City hall in the capital of Kazakhstan has announced that a project to build a congestion-busting light railway transit system has been put on hold for the foreseeable future.
National Economy Minister Ruslan Dalenov said on April 17 that the postponement follows a holdup in the supply of credit from China's State Development Bank.
The news will dismay many citizens of what is now called Nur-Sultan — recently renamed after retired President Nursultan Nazarbayev. Despite being a planned city from its inception, Nur-Sultan, which was made Kazakhstan’s capital in 1997, suffers from chronic traffic problems and pollution.
While making the announcement about the suspension of work on the LRT network on April 16, Mayor Bakhyt Sultanov cited the twofold decline in investment in construction as a primary contributing factor. Since all such undertakings are state-led projects, Sultanov was in effect obliquely pinning the blame on the government.
In advance of EXPO-2017, the government embarked on a major spending splurge, mainly on the limited-utility facilities of the exhibition itself. The event was intended to showcase the city as a modern and even green city.
Now that the caravan has moved on, so has the spending.
“In the past two years, 12 large projects have been put into commission in the city. This year only four large projects are being carried out,” Sultanov told a Cabinet meeting on April 16.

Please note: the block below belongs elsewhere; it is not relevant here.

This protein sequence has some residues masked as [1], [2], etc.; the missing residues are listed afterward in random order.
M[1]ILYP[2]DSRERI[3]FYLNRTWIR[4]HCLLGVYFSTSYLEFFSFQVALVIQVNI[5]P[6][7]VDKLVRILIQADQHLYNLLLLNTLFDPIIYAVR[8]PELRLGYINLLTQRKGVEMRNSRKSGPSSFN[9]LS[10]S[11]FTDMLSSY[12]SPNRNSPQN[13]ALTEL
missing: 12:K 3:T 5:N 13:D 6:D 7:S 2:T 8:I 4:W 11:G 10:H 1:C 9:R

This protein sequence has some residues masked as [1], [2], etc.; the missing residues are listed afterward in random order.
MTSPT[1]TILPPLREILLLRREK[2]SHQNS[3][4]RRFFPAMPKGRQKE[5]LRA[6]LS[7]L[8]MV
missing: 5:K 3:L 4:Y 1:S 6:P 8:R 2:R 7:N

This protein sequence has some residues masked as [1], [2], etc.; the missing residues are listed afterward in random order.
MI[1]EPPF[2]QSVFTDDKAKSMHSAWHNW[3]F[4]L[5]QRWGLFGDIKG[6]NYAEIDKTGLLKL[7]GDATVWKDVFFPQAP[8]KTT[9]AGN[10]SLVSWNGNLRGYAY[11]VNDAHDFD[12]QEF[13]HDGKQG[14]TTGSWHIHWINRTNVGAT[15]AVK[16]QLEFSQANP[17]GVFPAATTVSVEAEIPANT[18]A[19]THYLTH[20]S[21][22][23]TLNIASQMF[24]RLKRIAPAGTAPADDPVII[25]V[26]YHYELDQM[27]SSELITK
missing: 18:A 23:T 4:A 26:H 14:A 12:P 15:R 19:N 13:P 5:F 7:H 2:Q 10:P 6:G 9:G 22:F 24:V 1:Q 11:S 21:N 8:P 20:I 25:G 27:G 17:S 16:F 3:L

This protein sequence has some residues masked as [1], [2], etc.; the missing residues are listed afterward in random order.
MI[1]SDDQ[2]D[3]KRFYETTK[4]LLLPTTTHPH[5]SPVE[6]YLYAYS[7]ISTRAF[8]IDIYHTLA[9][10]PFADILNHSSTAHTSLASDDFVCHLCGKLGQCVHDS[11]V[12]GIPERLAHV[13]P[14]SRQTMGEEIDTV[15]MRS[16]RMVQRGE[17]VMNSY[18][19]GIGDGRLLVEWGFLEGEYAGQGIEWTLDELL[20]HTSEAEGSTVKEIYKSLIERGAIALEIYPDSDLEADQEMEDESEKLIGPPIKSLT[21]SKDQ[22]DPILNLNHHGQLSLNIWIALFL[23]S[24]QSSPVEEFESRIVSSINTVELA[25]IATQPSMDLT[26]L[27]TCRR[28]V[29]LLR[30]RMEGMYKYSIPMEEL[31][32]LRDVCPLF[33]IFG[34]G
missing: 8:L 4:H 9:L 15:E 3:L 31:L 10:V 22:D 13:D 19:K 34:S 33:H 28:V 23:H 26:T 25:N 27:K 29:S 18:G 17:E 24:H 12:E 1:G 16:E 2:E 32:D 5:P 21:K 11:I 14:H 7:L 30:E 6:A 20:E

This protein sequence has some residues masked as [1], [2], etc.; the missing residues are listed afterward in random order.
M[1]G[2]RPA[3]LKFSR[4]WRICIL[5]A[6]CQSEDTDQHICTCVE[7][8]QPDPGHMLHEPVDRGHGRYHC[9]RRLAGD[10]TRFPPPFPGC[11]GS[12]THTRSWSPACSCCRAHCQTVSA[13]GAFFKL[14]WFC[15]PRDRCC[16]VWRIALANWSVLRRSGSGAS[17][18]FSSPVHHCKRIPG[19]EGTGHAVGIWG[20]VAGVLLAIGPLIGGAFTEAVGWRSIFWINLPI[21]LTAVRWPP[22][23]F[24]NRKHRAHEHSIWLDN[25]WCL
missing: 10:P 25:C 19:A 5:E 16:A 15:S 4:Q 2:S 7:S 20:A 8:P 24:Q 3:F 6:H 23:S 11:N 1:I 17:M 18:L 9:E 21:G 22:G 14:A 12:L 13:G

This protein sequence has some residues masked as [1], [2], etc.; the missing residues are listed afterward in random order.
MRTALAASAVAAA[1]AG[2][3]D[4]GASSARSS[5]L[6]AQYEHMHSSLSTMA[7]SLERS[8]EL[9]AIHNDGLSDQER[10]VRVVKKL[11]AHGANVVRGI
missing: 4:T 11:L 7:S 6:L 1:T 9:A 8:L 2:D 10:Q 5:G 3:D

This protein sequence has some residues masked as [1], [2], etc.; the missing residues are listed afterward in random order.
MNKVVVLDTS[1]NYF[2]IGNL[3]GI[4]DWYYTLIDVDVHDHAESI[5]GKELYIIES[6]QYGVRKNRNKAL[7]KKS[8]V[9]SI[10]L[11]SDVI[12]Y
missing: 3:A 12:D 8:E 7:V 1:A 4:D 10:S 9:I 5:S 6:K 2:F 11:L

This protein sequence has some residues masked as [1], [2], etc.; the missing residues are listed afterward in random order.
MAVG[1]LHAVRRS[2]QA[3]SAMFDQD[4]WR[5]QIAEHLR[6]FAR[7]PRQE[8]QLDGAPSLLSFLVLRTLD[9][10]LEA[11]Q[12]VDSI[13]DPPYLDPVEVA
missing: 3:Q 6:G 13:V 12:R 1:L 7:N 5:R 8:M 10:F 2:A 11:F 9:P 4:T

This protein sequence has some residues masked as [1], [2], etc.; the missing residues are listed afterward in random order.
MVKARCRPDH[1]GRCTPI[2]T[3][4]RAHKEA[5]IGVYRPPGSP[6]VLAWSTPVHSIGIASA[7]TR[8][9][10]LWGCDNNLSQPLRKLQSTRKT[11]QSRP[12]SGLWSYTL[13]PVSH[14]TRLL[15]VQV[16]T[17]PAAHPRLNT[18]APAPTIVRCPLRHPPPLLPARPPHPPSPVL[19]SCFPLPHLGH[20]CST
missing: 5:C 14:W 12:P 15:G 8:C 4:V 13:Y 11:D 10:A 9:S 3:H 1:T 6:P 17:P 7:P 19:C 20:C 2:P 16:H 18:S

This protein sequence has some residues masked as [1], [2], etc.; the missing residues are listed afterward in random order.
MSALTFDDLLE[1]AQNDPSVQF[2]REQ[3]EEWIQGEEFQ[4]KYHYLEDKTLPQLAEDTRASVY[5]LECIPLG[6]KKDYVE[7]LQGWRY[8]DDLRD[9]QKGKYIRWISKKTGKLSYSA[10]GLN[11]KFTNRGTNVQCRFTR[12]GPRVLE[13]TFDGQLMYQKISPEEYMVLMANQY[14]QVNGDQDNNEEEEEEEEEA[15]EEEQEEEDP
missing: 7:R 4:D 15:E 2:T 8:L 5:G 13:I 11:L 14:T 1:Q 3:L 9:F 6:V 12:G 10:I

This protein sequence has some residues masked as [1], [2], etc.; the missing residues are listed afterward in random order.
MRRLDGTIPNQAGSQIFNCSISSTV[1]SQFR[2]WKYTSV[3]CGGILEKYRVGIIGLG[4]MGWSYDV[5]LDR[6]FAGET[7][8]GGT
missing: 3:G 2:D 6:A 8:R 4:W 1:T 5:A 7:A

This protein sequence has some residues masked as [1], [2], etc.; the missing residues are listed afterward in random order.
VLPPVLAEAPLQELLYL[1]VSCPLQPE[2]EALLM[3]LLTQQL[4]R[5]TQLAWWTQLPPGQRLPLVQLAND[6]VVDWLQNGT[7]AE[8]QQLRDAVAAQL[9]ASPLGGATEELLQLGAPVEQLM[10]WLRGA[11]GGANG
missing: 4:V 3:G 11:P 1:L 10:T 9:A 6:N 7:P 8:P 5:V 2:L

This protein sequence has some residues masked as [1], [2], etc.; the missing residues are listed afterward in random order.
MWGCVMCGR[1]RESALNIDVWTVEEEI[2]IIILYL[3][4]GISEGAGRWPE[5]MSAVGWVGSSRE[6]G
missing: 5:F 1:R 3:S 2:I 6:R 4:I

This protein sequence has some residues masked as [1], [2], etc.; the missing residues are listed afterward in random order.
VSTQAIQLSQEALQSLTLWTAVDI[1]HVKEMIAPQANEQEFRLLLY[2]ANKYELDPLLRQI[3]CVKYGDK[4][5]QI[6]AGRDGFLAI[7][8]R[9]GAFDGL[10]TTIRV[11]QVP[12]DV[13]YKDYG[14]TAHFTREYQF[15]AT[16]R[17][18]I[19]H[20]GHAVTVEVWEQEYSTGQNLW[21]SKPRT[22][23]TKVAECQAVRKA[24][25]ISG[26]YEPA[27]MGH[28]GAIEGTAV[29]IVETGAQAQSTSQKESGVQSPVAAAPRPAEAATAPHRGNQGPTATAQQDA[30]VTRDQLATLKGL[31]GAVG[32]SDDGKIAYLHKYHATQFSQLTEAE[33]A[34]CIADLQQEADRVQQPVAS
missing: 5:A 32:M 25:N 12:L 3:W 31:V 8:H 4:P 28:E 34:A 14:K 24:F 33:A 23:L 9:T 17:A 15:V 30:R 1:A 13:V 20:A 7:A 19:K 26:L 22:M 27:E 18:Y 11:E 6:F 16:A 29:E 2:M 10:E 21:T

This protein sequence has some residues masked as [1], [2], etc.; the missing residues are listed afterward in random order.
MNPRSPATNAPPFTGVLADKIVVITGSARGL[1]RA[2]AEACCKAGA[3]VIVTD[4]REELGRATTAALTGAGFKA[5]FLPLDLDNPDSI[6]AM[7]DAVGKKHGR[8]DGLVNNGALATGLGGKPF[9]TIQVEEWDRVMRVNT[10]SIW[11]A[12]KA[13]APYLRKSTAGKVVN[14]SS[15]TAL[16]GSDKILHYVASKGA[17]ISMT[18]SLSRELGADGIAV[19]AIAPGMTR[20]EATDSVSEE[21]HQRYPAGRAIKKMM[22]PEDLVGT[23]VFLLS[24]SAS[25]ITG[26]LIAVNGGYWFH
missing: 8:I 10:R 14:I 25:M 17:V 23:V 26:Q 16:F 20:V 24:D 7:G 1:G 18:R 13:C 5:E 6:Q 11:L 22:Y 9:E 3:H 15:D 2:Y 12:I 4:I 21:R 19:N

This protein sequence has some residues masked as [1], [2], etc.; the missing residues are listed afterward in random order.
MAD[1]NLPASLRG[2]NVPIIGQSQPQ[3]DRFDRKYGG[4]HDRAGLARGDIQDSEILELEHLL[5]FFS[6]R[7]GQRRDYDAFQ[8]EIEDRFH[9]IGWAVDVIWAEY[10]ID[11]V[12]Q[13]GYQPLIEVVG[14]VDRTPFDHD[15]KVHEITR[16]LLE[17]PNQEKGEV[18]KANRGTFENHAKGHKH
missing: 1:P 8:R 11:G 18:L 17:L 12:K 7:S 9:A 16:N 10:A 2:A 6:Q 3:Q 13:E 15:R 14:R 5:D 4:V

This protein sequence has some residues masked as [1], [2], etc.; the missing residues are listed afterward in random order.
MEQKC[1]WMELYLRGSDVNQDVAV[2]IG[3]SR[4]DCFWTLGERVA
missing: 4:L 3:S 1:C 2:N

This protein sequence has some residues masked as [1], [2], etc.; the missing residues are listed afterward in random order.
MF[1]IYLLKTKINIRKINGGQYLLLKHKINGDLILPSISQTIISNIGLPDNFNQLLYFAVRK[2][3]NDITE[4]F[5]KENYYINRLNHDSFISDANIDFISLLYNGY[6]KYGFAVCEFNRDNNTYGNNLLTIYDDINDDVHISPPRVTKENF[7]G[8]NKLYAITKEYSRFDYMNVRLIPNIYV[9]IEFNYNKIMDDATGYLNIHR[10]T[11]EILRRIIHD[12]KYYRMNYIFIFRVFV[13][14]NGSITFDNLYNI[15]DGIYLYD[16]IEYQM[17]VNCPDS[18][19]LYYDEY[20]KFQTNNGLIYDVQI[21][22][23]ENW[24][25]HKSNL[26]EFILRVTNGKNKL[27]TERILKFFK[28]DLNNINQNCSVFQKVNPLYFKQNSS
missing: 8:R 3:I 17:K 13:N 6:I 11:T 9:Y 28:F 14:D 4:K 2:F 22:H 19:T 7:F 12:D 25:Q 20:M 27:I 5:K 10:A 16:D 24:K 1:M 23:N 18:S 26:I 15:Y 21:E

Without a fit-for-purpose transit system, Nur-Sultan looks neither modern nor green, which is retrospectively making a nonsense of the rhetoric that informed EXPO-2017.
The latest cycle of work on the serially delayed LRT system began in May 2017. The network had been scheduled to start ferrying passengers in August 2020.
The design was for a 22-kilometer network comprising 18 stations that would link the international airport to the center of the city. Projected daily turnover was for 146,000 people. Aytkazy Arykbayev, deputy chairman of the state-owned Astana LRT company, said last May that the project was to cost $1.9 billion.
Construction was being done by a consortium of Chinese companies. According to a news report by KTK television station, around 80 percent of the funding was underwritten by Chinese state loans issued at a 2.5 percent rate of interest. It would appear that this line of credit is being held up for unexplained reasons.
City hall and the government are now exploring the option of sourcing investment from within Kazakhstan.
As KTK noted in its report, this project has been regularly beset by trouble. Last summer, construction workers went on strike after contractors failed to pay salaries for several months in a row. The liabilities of the employer, a Kazakhstan-based company run by a Chinese citizen, ran to a relatively modest 9 million tenge ($23,000).
Almaz Kumenov is an Almaty-based journalist.